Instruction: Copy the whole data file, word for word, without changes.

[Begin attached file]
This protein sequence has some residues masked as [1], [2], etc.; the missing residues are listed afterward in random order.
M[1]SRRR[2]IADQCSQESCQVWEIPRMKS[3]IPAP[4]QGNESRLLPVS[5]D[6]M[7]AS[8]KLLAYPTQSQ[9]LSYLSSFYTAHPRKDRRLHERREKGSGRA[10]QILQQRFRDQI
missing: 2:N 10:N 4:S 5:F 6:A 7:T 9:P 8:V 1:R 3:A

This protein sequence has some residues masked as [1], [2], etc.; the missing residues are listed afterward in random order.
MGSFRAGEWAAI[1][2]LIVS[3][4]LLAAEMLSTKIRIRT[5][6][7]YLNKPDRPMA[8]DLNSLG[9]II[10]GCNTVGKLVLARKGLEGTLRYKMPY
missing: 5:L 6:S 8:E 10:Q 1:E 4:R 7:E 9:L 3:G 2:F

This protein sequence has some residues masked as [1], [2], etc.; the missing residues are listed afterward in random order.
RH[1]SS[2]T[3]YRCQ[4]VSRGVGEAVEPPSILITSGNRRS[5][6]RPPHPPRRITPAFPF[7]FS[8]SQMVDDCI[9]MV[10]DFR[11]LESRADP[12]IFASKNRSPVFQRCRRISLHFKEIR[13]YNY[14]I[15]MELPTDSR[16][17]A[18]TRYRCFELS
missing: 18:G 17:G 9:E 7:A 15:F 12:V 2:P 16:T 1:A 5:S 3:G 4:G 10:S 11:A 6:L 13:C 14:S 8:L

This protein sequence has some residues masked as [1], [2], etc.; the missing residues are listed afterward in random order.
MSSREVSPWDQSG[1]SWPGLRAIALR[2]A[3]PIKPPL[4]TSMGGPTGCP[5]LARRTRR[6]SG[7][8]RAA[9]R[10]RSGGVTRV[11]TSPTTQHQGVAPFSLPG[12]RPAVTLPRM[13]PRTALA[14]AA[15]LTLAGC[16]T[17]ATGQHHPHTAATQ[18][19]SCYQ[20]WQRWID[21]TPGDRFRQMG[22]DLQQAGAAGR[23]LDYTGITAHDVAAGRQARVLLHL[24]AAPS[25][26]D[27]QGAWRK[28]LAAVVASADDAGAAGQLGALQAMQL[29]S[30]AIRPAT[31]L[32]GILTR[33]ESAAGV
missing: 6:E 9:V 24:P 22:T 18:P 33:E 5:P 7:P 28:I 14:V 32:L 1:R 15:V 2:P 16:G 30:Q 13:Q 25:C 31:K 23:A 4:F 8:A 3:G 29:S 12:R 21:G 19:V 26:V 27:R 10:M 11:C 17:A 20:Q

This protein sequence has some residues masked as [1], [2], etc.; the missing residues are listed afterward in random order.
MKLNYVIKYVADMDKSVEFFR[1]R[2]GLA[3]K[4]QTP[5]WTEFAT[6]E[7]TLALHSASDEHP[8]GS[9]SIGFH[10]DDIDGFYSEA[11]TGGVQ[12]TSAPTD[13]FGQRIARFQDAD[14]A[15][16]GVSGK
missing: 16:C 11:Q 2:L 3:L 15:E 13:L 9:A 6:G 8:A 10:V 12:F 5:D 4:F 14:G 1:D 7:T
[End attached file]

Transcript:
This protein sequence has some residues masked as [1], [2], etc.; the missing residues are listed afterward in random order.
M[1]SRRR[2]IADQCSQESCQVWEIPRMKS[3]IPAP[4]QGNESRLLPVS[5]D[6]M[7]AS[8]KLLAYPTQSQ[9]LSYLSSFYTAHPRKDRRLHERREKGSGRA[10]QILQQRFRDQI
missing: 2:N 10:N 4:S 5:F 6:A 7:T 9:P 8:V 1:R 3:A

This protein sequence has some residues masked as [1], [2], etc.; the missing residues are listed afterward in random order.
MGSFRAGEWAAI[1][2]LIVS[3][4]LLAAEMLSTKIRIRT[5][6][7]YLNKPDRPMA[8]DLNSLG[9]II[10]GCNTVGKLVLARKGLEGTLRYKMPY
missing: 5:L 6:S 8:E 10:Q 1:E 4:R 7:E 9:L 3:G 2:F

This protein sequence has some residues masked as [1], [2], etc.; the missing residues are listed afterward in random order.
RH[1]SS[2]T[3]YRCQ[4]VSRGVGEAVEPPSILITSGNRRS[5][6]RPPHPPRRITPAFPF[7]FS[8]SQMVDDCI[9]MV[10]DFR[11]LESRADP[12]IFASKNRSPVFQRCRRISLHFKEIR[13]YNY[14]I[15]MELPTDSR[16][17]A[18]TRYRCFELS
missing: 18:G 17:G 9:E 7:A 15:F 12:V 2:P 16:T 1:A 5:S 3:G 4:G 10:S 11:A 6:L 13:C 14:S 8:L

This protein sequence has some residues masked as [1], [2], etc.; the missing residues are listed afterward in random order.
MSSREVSPWDQSG[1]SWPGLRAIALR[2]A[3]PIKPPL[4]TSMGGPTGCP[5]LARRTRR[6]SG[7][8]RAA[9]R[10]RSGGVTRV[11]TSPTTQHQGVAPFSLPG[12]RPAVTLPRM[13]PRTALA[14]AA[15]LTLAGC[16]T[17]ATGQHHPHTAATQ[18][19]SCYQ[20]WQRWID[21]TPGDRFRQMG[22]DLQQAGAAGR[23]LDYTGITAHDVAAGRQARVLLHL[24]AAPS[25][26]D[27]QGAWRK[28]LAAVVASADDAGAAGQLGALQAMQL[29]S[30]AIRPAT[31]L[32]GILTR[33]ESAAGV
missing: 6:E 9:V 24:P 22:T 18:P 33:E 5:P 7:P 28:I 14:V 32:L 1:R 15:V 2:P 16:G 30:Q 13:Q 25:C 31:K 23:A 4:F 8:A 3:G 29:S 12:R 21:G 19:V 26:V 27:R 10:M 11:C 17:A 20:Q

This protein sequence has some residues masked as [1], [2], etc.; the missing residues are listed afterward in random order.
MKLNYVIKYVADMDKSVEFFR[1]R[2]GLA[3]K[4]QTP[5]WTEFAT[6]E[7]TLALHSASDEHP[8]GS[9]SIGFH[10]DDIDGFYSEA[11]TGGVQ[12]TSAPTD[13]FGQRIARFQDAD[14]A[15][16]GVSGK
missing: 16:C 11:Q 2:L 3:L 15:E 13:L 9:A 6:G 8:A 10:V 12:F 5:D 4:F 14:G 1:D 7:T